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Solar Solutions

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How it Works

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Going Solar Steps

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Provider Checklist

How Solar Works – Understanding The Differences

Although they may look complicated, solar panels have no moving parts and require very little maintenance, other than occasional cleaning. An inverter takes the DC power directly from the solar panels and converts it to the same AC power that your home uses. At Sunergy Systems, we care about helping homeowners plan for future energy consumption. Did you know that the average American household consumes 5% more power year over year? With the rising cost of power and fuel, the time to go solar now has never been greater.

Solar panels convert sunlight into electricity that your home can use, reducing your electricity bills. The solar cells, which are also referred to as photovoltaic cells, absorb sunlight during daylight hours.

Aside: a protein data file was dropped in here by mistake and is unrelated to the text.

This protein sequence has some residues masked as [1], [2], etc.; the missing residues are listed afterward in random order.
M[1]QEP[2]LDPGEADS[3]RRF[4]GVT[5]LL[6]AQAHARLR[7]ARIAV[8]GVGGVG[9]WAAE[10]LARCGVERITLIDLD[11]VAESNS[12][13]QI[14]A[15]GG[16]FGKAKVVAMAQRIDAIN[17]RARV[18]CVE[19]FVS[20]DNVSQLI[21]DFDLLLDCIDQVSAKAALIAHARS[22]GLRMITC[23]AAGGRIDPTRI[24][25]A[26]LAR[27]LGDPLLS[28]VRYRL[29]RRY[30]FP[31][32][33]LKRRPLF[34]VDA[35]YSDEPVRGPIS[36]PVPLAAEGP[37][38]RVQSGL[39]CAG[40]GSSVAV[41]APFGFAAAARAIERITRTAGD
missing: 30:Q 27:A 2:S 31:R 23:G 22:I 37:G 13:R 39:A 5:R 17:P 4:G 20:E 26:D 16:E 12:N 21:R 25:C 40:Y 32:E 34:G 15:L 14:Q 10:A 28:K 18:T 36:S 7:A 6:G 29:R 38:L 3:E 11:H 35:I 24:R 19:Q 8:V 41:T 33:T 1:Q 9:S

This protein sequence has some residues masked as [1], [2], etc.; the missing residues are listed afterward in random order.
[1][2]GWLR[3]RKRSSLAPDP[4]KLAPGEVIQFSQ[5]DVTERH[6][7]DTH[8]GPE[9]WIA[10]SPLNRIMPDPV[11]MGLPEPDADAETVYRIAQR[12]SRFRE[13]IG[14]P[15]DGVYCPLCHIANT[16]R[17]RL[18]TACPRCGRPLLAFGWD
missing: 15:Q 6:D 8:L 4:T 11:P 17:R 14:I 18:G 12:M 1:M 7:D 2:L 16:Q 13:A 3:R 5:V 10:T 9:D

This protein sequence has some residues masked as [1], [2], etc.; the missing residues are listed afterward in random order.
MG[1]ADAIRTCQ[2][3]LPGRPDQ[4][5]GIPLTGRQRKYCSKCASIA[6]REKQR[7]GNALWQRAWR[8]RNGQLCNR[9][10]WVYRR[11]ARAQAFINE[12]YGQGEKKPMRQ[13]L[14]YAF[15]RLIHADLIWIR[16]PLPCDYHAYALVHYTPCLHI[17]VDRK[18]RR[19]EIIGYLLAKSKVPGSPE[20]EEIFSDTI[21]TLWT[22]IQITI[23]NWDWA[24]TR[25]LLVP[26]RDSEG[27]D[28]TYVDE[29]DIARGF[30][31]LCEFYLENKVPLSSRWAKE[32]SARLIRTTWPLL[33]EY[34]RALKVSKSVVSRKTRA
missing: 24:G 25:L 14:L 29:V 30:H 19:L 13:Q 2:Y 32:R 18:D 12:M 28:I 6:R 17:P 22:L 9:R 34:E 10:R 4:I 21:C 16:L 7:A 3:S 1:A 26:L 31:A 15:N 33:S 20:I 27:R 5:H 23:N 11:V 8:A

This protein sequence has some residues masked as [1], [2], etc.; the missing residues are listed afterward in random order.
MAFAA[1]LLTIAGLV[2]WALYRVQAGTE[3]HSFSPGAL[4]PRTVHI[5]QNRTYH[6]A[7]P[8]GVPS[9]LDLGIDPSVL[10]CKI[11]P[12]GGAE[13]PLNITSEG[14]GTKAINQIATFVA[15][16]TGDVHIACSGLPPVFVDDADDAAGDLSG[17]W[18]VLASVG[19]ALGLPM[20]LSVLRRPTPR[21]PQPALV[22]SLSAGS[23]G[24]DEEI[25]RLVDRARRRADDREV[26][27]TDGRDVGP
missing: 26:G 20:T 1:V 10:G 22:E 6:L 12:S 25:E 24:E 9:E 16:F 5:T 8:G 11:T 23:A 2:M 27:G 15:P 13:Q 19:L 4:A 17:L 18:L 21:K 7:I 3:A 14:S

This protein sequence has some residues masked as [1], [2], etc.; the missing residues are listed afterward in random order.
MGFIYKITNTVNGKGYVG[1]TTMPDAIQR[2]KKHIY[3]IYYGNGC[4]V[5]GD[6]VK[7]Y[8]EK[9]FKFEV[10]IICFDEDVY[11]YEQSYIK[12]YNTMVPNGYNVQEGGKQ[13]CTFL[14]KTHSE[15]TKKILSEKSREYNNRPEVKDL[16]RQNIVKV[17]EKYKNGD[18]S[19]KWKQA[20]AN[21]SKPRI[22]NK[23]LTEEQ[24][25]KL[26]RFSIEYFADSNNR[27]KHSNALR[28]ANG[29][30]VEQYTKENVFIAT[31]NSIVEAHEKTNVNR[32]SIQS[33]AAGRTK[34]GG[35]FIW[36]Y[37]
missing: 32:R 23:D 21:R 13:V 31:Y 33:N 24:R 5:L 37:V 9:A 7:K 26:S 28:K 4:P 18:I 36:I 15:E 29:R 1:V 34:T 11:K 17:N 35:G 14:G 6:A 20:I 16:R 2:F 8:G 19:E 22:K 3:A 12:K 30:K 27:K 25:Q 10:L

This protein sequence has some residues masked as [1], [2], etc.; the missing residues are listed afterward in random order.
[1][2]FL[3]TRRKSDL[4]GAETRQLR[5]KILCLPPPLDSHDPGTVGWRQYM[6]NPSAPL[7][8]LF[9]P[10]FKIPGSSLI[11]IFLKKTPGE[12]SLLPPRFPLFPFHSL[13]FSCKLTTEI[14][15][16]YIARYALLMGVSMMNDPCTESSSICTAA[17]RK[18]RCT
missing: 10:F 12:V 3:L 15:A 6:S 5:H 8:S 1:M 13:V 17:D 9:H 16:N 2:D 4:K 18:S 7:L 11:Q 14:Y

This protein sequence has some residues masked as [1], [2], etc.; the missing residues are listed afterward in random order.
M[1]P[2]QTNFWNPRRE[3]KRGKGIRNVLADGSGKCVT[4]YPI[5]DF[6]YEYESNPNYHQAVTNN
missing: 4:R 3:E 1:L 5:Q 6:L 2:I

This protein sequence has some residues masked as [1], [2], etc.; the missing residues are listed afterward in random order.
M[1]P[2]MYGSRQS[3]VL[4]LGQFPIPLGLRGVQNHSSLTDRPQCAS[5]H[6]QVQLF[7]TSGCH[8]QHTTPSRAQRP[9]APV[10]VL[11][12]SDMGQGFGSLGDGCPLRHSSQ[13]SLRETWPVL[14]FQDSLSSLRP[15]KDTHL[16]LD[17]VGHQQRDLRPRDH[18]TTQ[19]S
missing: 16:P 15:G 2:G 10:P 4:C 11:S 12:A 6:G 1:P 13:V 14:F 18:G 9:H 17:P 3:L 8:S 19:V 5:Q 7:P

You now have solar panels working efficiently to transform sunlight into electricity, but the electricity generated is called direct current (or DC) electricity, which is not the type of electricity that powers most homes, which is alternating current (or AC) electricity. Fortunately, a device called an inverter can easily convert DC electricity into AC electricity. In modern solar systems, these inverters can be configured as one inverter for the entire system or as individual microinverters attached behind the panels.

Your monitoring system sends information about how much power your solar system is producing in real-time so you can maintain optimal system performance.

On cloudy days and overnight, your solar panels may not be able to capture enough sunlight to use for energy; conversely, in the middle of the day when nobody is home, they may collect surplus energy—more than you need to operate your home. That’s why a meter is used to measure the electricity flowing in both directions—to and from your home. Your utility company will often provide credits for any surplus power you send back to the grid. This is known as net metering.